Cite as: 539 U. S. 69 (2003)
Opinion of the Court
Stevens, J., delivered the opinion of the Court, in which O'Connor, Kennedy, Souter, and Thomas, JJ., joined. Rehnquist, C. J., filed a dissenting opinion, in which Scalia, Ginsburg, and Breyer, JJ., joined, post, p. 83.
Jeffrey T. Green argued the cause for petitioners. With him on the briefs were Howard Trapp and Rawlen T. Mantanona, both by appointment of the Court, 538 U. S. 920, Carter G. Phillips, and Eric A. Shumsky.
Patricia A. Millett argued the cause for the United States. With her on the brief were Solicitor General Olson, Assistant Attorney General Chertoff, and Deputy Solicitor General Dreeben.†
Justice Stevens delivered the opinion of the Court.
These cases present the question whether a panel of the Court of Appeals consisting of two Article III judges and one Article IV judge had the authority to decide petitioners' appeals. We conclude it did not, and we therefore vacate the judgments of the Court of Appeals.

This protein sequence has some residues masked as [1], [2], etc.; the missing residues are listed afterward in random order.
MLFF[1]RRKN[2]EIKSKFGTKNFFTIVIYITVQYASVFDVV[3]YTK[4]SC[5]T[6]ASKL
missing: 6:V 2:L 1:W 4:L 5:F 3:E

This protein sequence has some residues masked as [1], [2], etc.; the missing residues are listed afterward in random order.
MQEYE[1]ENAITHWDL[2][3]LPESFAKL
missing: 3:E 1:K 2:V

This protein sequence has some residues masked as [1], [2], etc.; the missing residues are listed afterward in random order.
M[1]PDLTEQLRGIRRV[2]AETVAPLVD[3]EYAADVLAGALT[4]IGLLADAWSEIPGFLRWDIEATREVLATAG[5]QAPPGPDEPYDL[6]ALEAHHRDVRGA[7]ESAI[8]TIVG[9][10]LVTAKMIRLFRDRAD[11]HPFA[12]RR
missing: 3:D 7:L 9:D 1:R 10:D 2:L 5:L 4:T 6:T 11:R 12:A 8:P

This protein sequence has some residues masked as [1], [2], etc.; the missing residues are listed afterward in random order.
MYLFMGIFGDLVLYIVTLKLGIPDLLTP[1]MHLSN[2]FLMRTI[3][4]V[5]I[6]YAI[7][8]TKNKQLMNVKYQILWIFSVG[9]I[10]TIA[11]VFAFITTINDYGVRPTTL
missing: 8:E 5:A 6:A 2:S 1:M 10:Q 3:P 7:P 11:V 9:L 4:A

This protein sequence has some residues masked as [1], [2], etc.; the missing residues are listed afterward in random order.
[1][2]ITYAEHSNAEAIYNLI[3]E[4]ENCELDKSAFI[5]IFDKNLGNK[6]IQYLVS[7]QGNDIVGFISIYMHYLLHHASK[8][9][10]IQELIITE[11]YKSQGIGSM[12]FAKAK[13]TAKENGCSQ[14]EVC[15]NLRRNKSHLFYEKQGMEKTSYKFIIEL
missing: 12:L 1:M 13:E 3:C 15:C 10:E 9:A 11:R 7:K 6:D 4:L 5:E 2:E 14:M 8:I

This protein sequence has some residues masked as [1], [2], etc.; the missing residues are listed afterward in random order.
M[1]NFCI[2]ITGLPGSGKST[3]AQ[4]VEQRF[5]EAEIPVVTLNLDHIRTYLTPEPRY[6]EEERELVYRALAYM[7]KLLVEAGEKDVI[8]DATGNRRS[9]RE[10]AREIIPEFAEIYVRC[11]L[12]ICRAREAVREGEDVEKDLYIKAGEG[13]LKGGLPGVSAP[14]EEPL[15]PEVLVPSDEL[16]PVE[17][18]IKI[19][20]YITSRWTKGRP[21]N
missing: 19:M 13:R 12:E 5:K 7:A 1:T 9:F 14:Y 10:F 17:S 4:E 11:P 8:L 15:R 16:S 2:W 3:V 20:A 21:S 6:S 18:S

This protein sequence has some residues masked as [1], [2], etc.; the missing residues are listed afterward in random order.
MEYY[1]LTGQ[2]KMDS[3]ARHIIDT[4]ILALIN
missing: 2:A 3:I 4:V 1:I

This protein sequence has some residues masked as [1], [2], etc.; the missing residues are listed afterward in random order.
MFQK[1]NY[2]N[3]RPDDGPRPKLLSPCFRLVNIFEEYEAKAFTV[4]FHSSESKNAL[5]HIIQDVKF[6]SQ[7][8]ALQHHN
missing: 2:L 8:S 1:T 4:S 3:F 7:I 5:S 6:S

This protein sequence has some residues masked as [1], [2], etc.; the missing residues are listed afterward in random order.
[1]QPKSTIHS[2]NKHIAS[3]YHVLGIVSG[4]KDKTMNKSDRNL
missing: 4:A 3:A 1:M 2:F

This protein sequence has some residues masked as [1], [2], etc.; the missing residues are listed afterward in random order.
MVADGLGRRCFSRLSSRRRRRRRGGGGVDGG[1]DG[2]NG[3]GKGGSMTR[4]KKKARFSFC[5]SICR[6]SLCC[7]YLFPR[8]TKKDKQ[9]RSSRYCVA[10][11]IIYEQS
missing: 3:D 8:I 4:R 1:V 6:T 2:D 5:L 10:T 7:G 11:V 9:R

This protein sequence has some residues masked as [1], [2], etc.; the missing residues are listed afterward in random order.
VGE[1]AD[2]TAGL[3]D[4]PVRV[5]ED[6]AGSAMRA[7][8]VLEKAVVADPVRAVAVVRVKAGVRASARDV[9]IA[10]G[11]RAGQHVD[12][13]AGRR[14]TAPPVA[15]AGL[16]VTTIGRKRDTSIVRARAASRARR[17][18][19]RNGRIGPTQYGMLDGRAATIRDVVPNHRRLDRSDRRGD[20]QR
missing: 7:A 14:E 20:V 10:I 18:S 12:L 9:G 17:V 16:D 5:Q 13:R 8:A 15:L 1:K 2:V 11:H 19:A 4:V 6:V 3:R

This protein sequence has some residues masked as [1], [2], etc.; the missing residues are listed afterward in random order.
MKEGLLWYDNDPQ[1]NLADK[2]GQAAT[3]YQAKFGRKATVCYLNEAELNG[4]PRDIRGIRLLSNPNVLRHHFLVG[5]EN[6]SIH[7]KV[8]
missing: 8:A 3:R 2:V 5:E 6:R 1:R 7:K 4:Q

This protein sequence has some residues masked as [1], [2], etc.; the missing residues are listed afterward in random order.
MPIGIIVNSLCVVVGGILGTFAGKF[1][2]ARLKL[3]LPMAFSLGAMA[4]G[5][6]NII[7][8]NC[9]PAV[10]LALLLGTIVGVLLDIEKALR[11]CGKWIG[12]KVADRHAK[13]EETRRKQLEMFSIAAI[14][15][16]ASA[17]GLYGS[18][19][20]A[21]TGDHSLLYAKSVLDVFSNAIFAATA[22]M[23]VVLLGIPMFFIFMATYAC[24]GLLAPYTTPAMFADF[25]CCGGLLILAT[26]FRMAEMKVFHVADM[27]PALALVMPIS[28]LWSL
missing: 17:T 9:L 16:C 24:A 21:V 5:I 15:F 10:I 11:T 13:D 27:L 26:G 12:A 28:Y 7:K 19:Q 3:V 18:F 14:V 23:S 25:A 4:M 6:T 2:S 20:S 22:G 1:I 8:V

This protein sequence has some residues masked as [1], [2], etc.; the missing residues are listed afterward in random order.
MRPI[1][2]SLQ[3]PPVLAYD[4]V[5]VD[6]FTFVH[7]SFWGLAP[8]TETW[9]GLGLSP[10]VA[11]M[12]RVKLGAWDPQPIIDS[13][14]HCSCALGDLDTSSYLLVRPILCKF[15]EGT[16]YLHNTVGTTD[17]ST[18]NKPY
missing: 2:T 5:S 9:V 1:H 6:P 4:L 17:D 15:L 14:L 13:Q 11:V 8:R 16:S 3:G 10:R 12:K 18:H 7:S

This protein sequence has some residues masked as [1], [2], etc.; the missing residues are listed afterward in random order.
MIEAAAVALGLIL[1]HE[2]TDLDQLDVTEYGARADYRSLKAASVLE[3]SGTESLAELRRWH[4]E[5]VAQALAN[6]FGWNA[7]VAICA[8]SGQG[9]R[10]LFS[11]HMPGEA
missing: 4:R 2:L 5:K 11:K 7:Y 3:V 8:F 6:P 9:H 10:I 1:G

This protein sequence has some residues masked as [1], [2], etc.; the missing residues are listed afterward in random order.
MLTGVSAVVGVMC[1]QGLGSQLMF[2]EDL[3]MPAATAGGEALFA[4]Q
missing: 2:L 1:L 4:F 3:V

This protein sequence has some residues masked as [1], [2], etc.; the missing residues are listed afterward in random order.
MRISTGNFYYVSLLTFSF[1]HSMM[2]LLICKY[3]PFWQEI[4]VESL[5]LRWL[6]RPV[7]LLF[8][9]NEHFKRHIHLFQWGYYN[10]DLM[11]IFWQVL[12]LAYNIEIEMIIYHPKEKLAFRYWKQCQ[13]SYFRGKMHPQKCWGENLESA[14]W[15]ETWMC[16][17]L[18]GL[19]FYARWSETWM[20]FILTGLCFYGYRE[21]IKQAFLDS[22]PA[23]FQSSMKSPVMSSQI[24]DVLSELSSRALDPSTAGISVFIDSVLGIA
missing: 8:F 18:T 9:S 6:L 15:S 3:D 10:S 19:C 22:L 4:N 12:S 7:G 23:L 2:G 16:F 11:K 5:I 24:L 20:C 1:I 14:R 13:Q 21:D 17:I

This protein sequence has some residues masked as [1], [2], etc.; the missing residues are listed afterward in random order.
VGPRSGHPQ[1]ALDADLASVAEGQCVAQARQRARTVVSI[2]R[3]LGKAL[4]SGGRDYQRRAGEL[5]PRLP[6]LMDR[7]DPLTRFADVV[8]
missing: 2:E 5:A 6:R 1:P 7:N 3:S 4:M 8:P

Petitioners are residents of the island of Guam, which has been a possession of the United States since the end of the Spanish-American War.1 The Navy administered the island, except for the period of Japanese occupation during World War II, until Congress established Guam as an unincorpo-rated Territory with the passage of the Organic Act of Guam in 1950.2 Pursuant to Congress' authority under Article IV, § 3, of the Constitution to "make all needful Rules and Regulations respecting the Territory or other Property belonging
†Gordon Rhea filed a brief for Thomas K. Moore as amicus curiae urging affirmance.
1 See Treaty of Paris, Art. II, 30 Stat. 1755 (1899).
2 64 Stat. 384. See generally A. Leibowitz, Defining Status: A Comprehensive Analysis of United States Territorial Relations 313, 323 (1989).
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